If you’re new to The Writing Process 2015, these posts are a chance to share my journey through my latest novel, starting right at ground zero. Today let’s talk point of view.
What a busy book week. While I have created and considered a number of scenes for When We Were Sisters–the writing of which I’m sharing with you this year–I have yet to put together anything resembling an official outline. I did informally group the opening scenes, and now I’ve written about a hundred pages. I’ll discuss editing at some point, so here I’ll just say that in my humble opinion these are good pages, because while changes will still be made, perhaps even big changes, I’m satisfied enough to move forward.
So far I love writing this novel. A big part of the reason for this love affair? I decided before I typed the opening sentence that I was going to write this novel in first person point of view.
If you are familiar with my series, the Ministry is Murder mysteries starring minister’s wife sleuth Aggie Sloan-Wilcox, then you’ve read my only other work in first person point of view. If you are familiar with all my women’s fiction (and romance) you’re familiar with my third person work. What’s the difference?
Let’s consider two samples, each which describes a character or characters in two novels you’ve yet to see.
The first is from The Color of Light, which comes out this August.
They were finally gone. The woman Ana and the man Ethan. Shiloh hadn’t paid much attention to last names, considering that the best she had hoped for was that these strangers wouldn’t call the police. She hadn’t expected that she would need to remember anything about them.
Ana was pretty, with hair so dark it might even be black, and blue eyes so pale they were kind of startling. The man Ethan was older, but Shiloh wasn’t good at guessing peoples’ ages. His hair was turning gray, and Ana’s wasn’t–at least she wasn’t letting it–but he had a kind face, that was easy to look at. He and Ana weren’t married. Neither wore wedding rings.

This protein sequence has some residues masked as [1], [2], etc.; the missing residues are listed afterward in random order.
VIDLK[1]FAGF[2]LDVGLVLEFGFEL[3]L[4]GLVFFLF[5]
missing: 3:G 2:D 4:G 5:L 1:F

The second is from When We Were Sisters, which is slated to be out in June of 2016.
I’m not sure how a genuine nice guy makes it in this business. Donny looks like a high school chemistry teacher, a little too preoccupied to remember to get his hair cut regularly or clean his glasses. He’s nice to look at, brown hair and eyes, even features, but he never makes an effort to be more. He runs and lifts weights, so he’s buff and strong but by no means a body builder. Unless he’s in high level negotiations or in danger of being photographed with me, his uniform is faded concert T-shirts and discount store jeans.
The casual facade fades when he’s concentrating on contract concessions or higher royalties. Still everyone likes Donny. And me? I would trust him with my life, and do.
I know you see the difference. In the first example we aren’t actually in Shiloh’s head. We’re watching her as she thinks about Ana and Ethan, and while we’re privy to some of her thoughts, we still watch her at a distance.
In the second example, we are directly in the thoughts of a character named Cecilia. But we don’t know her name from this snippet, because Cecilia thinks of herself as “I.” Just as I wouldn’t tell my husband: “Emilie is going to the store.” I say instead: “I’m going to the store.” I’m talking about myself. Cecilia is doing the same.
An interesting and completely unrelated fact? People with autism often distance themselves this way–as do young children–and refer to themselves by name or “she” or “he.” The concept of I, me, myself, we, us, isn’t as easy as we might think.
Point of view is simply the way an author chooses to let the narrator tell the tale and the audience experience it. Readers often prefer one particular way and so do novelists. Perhaps it’s the novelty this time, but I love being right in the heads of my three major characters, and loved it just as much in my mysteries.
I think you’ll love it, too.